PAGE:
If you are under about age 50 in America you likely don't even have a father who would understand the negative connotation of a "camp" association. That isn't a criticism, just demographic reality. My 25 yo son once was addressed by a teacher (jokingly, he thought) as a Nazi. You cannot imagine how hard my wife and I had to work to assuage my son's shame that his teacher, who in his mind was an admired authority figure, would name him part of the worst possible group of humans in the history of humankind. (Yes, I know, it was just a Political party and almost all party members were innocent of crimes and hates).

My explanation to the young teacher, who really didn't understand what he had said that was so bad, was that he didn't know in advance whether my son's grandparents had died in a camp (they didn't), nor whether his grandfathers has committed their own "atrocities," (though, they believed, justified by being on the side of rightness) - they did, and lived pretty screwed up lives thereafter.

Yes, the whole thing about KZ feels pretty irrational and unduly sensitive when viewed from the distance of time or geography - but - to those who have a more intimate contact with that particular horror, or to a culture that to this day lives in shame and guilt over it and swears to their very DNA that nothing like it will happen at their hands ever again, any reference to teh concentration camps immediately evokes a very real response.
My very own grandfather was put to work until he couldn't anymore by the nazis in one of those camps. Luckily, he survived. But I still find it utter bullsh*t that people find the name "Pentax K-Z" offensive. It's really searching for a problem with 40x microscope. Friends of ours called their newborn daughter "Eva"... Should I now rant like an idiot because Hitler's wife was named Eva too? It's the same thing. Lets not bring this sort of hysterical sensitivity to Europe.

03-22-2012, 11:17 AM   #95
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QuoteOriginally posted by Clavius Quote
My very own grandfather was put to work until he couldn't anymore by the nazis in one of those camps. Luckily, he survived. But I still find it utter bullsh*t that people find the name "Pentax K-Z" offensive. It's really searching for a problem with 40x microscope. Friends of ours called their newborn daughter "Eva"... Should I now rant like an idiot because Hitler's wife was named Eva too? It's the same thing. Lets not bring this sort of hysterical sensitivity to Europe.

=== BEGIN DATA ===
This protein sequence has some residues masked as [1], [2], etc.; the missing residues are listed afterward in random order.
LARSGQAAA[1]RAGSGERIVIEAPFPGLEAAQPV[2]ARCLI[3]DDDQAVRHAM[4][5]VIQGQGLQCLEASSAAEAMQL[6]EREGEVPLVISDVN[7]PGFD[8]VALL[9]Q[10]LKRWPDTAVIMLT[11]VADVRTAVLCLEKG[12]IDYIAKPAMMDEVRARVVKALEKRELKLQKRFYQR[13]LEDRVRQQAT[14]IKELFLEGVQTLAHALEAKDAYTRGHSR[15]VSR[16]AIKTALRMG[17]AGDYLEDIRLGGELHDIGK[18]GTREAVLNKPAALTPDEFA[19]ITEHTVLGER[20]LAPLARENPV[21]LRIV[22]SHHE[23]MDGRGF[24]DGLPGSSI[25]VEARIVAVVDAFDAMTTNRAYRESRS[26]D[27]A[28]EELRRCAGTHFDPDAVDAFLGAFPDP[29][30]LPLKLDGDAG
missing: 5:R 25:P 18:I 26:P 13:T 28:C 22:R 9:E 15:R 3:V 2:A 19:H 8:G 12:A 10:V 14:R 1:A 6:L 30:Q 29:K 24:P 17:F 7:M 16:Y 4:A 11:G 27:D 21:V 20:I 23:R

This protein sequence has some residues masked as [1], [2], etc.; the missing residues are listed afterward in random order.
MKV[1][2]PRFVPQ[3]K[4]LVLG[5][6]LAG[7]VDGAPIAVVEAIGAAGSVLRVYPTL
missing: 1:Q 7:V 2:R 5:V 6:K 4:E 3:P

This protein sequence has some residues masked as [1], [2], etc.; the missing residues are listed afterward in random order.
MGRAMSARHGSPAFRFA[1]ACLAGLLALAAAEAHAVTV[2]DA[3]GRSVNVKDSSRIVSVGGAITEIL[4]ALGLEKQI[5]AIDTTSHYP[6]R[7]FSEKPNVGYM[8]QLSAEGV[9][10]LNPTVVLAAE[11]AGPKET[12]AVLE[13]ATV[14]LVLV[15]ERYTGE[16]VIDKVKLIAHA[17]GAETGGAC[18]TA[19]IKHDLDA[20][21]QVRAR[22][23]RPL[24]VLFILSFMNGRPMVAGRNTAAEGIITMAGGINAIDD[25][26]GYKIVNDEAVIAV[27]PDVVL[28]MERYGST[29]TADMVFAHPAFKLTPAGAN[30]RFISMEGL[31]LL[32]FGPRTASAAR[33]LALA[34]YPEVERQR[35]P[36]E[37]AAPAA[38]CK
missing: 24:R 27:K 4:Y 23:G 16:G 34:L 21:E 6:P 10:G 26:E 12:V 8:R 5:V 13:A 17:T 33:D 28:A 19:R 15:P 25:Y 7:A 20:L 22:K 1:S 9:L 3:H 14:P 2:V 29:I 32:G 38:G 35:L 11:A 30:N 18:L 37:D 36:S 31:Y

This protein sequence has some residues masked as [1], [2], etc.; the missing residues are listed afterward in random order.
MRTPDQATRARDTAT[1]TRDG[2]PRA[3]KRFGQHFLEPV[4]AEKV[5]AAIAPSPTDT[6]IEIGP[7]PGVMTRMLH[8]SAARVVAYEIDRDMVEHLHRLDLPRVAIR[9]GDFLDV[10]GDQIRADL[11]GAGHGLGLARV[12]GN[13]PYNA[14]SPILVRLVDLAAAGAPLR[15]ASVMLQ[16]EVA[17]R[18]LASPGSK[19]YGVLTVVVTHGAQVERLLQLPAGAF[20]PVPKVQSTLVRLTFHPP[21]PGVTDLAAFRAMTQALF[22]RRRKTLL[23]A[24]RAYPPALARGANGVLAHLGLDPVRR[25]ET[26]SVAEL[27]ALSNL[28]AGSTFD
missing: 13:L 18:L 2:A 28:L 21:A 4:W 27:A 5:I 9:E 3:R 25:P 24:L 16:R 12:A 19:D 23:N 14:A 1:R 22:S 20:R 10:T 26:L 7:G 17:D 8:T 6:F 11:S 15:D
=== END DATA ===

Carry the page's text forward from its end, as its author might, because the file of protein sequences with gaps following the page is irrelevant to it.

My friend, what you and I think - and I am with you in what we think (that some day we have to get beyond it, that the debt has been repaid) - from time to time should take an inferior position to what others think. This may be one of those times.
03-22-2012, 11:23 AM - 1 Like   #96
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QuoteOriginally posted by monochrome Quote
If you are under about age 50 in America you likely don't even have a father who would understand the negative connotation of a "camp" association. That isn't a criticism, just demographic reality. My 25 yo son once was addressed by a teacher (jokingly, he thought) as a Nazi. You cannot imagine how hard my wife and I had to work to assuage my son's shame that his teacher, who in his mind was an admired authority figure, would name him part of the worst possible group of humans in the history of humankind. (Yes, I know, it was just a Political party and almost all party members were innocent of crimes and hates).

My explanation to the young teacher, who really didn't understand what he had said that was so bad, was that he didn't know in advance whether my son's grandparents had died in a camp (they didn't), nor whether his grandfathers has committed their own "atrocities," (though, they believed, justified by being on the side of rightness) - they did, and lived pretty screwed up lives thereafter.

Yes, the whole thing about KZ feels pretty irrational and unduly sensitive when viewed from the distance of time or geography - but - to those who have a more intimate contact with that particular horror, or to a culture that to this day lives in shame and guilt over it and swears to their very DNA that nothing like it will happen at their hands ever again, any reference to teh concentration camps immediately evokes a very real response.